SCRATCH: Bring Back That Ringtone Rap


Oh ringtone rap, where art thou?

Seems as if just two years ago you were the reason why everyone in hip-hop was complaining. Now it’s like you’ve moved on and left rap to exist solely blogs, mixtapes, and rap websites. You can’t leave rap alone, THE GAME NEEDS YOU!

08′ came and went with nary a real ringtone hit. Like, a real ringtone hit, one where you damn sure know the song (and most likely it’s accompanying dance), but for the life of you can’t name the artist who makes the song. And I, for one, am pissed about it. I mean, what are people in the kosher aisle of the supermarket supposed to hear when someone calls me, “Party Like A Rockstar?” That song is damn near two years old. When’s a new one hit wonder going to step to plate and make another easily forgettable ringtone smash?

It might not happen, because it’s very possible that the era of the ringtone rapper has come to an end. Maybe we need to end the discussion on ringtone rap right here and now. Let’s analyze.

In 2006, the top 10 selling ringtones included smash hits such as D4L’s “Laffy Taffy,” the Black Eyed Peas’ “My Humps,” DJ Unk’s “Walk It Out,” Jibbs’ “Chain Hang Low,” and Jim Jones’ “We Fly High.” The ringtones here are a nice mixture of new (Jibbs, Unk) and old (BEP, Jim Jones) acts, but for the most part you can see that silly songs with accompanying dances are the key. Even “Ballin” had that shooting a basketball dance that went along with it.

Then in 2007, the floodgates opened. You had T-Pain’s “Buy U A Drank,” Mims “This Is Why I’m Hot,” Soulja Boy’s “Crank That,” “Shop Boyz’ “Party Like A Rockstar,” Akon’s “Don’t Matter,” Huey’s “Pop, Lock and Drop It,” Hurricane Chris’s “A Bay Bay,” Sean Kingston’s “Beautiful Girls,” and Plies “Shawty.” Hip-Hop had 9 of the top 10, with the only other song being a Nickelback track, go figure. Out of this crop of ringtone rappers/singers, Akon was cementing himself as a star, T-Pain was just getting started, and Plies looked like just another Southern rapper imitating Juvenile. Hurricane Chris and Huey had dances that went with their songs, Mims was a New York rapper who rhymed over a catchy Southern beat, and Sean Kingston borrowed perhaps one of the top 5 most recognizable songs ever written and recorded his hit (Ben E. King’s “Stand By Me”).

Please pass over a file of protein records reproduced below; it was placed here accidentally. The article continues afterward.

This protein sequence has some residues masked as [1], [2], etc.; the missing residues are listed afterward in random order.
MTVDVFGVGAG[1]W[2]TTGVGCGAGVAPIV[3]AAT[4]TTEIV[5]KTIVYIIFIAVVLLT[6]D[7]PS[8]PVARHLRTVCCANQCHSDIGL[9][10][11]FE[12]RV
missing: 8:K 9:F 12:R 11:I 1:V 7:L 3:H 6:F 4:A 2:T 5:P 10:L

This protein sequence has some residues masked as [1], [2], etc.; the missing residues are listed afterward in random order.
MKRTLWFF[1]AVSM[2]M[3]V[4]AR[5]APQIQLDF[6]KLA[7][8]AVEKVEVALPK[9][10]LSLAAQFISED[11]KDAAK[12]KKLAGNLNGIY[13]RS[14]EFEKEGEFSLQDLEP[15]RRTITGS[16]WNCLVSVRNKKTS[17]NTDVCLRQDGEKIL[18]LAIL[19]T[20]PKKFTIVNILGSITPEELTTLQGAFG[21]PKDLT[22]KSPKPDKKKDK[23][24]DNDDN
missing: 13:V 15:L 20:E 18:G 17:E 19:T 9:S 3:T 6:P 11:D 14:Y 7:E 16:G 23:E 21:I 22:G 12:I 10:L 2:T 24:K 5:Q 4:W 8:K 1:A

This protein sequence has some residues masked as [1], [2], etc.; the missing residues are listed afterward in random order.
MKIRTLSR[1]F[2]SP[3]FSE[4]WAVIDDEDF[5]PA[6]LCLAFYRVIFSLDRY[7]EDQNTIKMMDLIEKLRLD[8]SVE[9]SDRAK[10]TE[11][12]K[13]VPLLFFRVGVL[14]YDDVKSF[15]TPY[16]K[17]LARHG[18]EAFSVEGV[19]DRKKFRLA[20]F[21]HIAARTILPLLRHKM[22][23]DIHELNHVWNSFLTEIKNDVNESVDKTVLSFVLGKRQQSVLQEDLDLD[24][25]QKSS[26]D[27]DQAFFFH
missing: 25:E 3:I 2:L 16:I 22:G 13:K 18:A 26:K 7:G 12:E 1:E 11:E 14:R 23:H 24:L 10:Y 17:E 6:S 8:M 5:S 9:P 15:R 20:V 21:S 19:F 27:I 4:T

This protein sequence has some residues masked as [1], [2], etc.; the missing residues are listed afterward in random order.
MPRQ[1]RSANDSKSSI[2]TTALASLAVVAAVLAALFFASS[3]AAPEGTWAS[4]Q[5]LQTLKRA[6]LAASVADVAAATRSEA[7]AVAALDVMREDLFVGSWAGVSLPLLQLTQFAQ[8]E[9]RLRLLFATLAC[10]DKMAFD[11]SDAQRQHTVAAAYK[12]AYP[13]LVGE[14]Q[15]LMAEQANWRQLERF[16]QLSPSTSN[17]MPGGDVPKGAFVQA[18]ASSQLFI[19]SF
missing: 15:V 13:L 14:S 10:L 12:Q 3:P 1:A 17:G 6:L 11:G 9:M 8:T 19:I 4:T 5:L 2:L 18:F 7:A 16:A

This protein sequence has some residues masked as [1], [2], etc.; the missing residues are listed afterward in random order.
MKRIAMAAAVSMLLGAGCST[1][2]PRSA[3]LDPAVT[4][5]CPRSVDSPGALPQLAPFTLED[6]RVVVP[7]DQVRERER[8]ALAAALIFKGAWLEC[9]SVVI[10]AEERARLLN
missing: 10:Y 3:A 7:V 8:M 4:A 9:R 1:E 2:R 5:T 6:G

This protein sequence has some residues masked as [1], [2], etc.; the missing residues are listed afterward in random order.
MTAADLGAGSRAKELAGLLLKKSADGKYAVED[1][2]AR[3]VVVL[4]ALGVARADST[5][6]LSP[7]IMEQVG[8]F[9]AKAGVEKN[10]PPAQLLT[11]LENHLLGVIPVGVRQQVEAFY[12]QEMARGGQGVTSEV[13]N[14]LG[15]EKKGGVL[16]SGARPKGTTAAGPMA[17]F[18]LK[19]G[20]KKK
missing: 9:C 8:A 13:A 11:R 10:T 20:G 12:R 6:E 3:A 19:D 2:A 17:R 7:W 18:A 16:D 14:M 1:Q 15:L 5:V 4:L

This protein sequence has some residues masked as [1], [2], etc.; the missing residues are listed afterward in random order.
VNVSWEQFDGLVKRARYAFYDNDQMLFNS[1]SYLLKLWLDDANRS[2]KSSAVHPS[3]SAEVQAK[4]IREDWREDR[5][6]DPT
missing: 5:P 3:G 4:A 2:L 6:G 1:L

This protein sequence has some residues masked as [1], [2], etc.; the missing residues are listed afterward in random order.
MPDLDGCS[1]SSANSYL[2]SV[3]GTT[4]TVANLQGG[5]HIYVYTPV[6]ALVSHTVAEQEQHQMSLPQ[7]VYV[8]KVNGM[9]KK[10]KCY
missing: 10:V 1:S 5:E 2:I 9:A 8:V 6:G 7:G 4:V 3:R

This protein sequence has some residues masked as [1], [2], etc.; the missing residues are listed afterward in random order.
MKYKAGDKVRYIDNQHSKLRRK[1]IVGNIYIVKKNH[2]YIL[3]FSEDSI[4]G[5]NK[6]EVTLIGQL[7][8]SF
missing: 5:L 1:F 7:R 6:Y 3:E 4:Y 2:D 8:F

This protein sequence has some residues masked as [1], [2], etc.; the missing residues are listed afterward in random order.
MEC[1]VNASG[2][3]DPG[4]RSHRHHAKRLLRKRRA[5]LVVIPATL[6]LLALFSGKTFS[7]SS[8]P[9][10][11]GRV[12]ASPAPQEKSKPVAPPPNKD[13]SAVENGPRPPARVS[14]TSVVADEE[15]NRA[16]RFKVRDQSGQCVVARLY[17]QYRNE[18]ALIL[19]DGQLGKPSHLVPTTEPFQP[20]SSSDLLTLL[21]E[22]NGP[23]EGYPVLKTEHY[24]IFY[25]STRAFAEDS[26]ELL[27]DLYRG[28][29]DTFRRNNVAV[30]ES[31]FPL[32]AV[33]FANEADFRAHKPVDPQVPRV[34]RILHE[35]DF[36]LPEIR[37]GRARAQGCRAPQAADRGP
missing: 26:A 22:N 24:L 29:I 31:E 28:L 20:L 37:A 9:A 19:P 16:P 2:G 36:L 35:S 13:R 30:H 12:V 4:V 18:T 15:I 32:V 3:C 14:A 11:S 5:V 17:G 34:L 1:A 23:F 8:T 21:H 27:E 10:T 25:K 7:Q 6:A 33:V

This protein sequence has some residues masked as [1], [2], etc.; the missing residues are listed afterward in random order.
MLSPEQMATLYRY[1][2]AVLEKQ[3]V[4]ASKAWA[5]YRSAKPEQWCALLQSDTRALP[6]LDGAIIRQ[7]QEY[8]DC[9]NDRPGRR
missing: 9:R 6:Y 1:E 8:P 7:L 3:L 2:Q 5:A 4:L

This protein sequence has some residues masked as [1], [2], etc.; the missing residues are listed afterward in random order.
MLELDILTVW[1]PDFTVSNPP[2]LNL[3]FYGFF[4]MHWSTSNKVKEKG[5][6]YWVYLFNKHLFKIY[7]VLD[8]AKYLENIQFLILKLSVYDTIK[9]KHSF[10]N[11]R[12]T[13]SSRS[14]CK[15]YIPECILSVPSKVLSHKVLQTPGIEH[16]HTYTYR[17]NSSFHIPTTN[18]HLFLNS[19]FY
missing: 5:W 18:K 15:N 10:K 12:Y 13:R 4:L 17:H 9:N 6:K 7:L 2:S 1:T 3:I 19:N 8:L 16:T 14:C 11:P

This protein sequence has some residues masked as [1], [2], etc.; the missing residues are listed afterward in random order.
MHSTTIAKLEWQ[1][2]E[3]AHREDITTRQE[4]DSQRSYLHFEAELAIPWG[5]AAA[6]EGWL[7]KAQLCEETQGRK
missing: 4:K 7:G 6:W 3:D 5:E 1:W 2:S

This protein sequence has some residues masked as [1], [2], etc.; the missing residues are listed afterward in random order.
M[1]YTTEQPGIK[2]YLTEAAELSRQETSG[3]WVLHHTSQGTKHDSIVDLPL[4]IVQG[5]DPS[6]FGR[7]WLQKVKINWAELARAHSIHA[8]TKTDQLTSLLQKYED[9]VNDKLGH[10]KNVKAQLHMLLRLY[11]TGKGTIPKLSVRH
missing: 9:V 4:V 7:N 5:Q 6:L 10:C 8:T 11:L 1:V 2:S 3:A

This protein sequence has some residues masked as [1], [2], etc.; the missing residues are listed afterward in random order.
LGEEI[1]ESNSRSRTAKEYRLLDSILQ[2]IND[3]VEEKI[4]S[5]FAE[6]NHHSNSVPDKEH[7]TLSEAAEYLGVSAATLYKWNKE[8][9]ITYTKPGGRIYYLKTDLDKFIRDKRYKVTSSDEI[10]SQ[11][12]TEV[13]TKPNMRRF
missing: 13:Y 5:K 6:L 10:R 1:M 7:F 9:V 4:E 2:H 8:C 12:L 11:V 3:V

But in 2008, things changed. Really, the only urban songs that made it into the top 10 were Lil Wayne’s “Lollipop,” TI’s “Whatever You Like,” Usher’s “Love In This Club,” Ray J’s “Sexy Can I,” and Flo Rida’s “Low.” One could argue that Flo Rida and Ray J are the only two one hit wonders out of this crop of acts. For the most part, Usher, TI, and Wayne performed well on the charts regardless of whether they sold ringtones.

By looking at the numbers, you can see that a lot of the fly by night rap artists aren’t breaking through anymore. If 2006 was the year everyone found out they could make a couple mill by saying nothing on the track, 2007 was the year they actually implemented that strategy. By 08′, clearly frustrated by being late to the party, the record labels got hip to the game, and made it so the big boys like TI and Wayne would make ringtone raps that would eclipse those corny little dance tracks. That’s not to say there weren’t a bunch of big rap songs from little known rappers (Shawty Lo’s “Dey Know,” and Rocko’s “Umma Do Me” come to mind), but for the most part a few of the artists who got big through ringtones (Plies and T-Pain) remain, and the others have fallen by the wayside.

So I think it’s time to close the book once and for all on ringtone rap. Ringtones are a part of the way we consume music, just like the iTunes digital download. And while there will always be new catchy dances and songs that entertain the kids, like the “Stanky Leg,” ringtone rap’s period of relevance is pretty much over. There will still be one hit wonders, that’s for sure. But they’re going to come and go a lot of faster, to the point where if you blink, you might just miss them.

What do you think?

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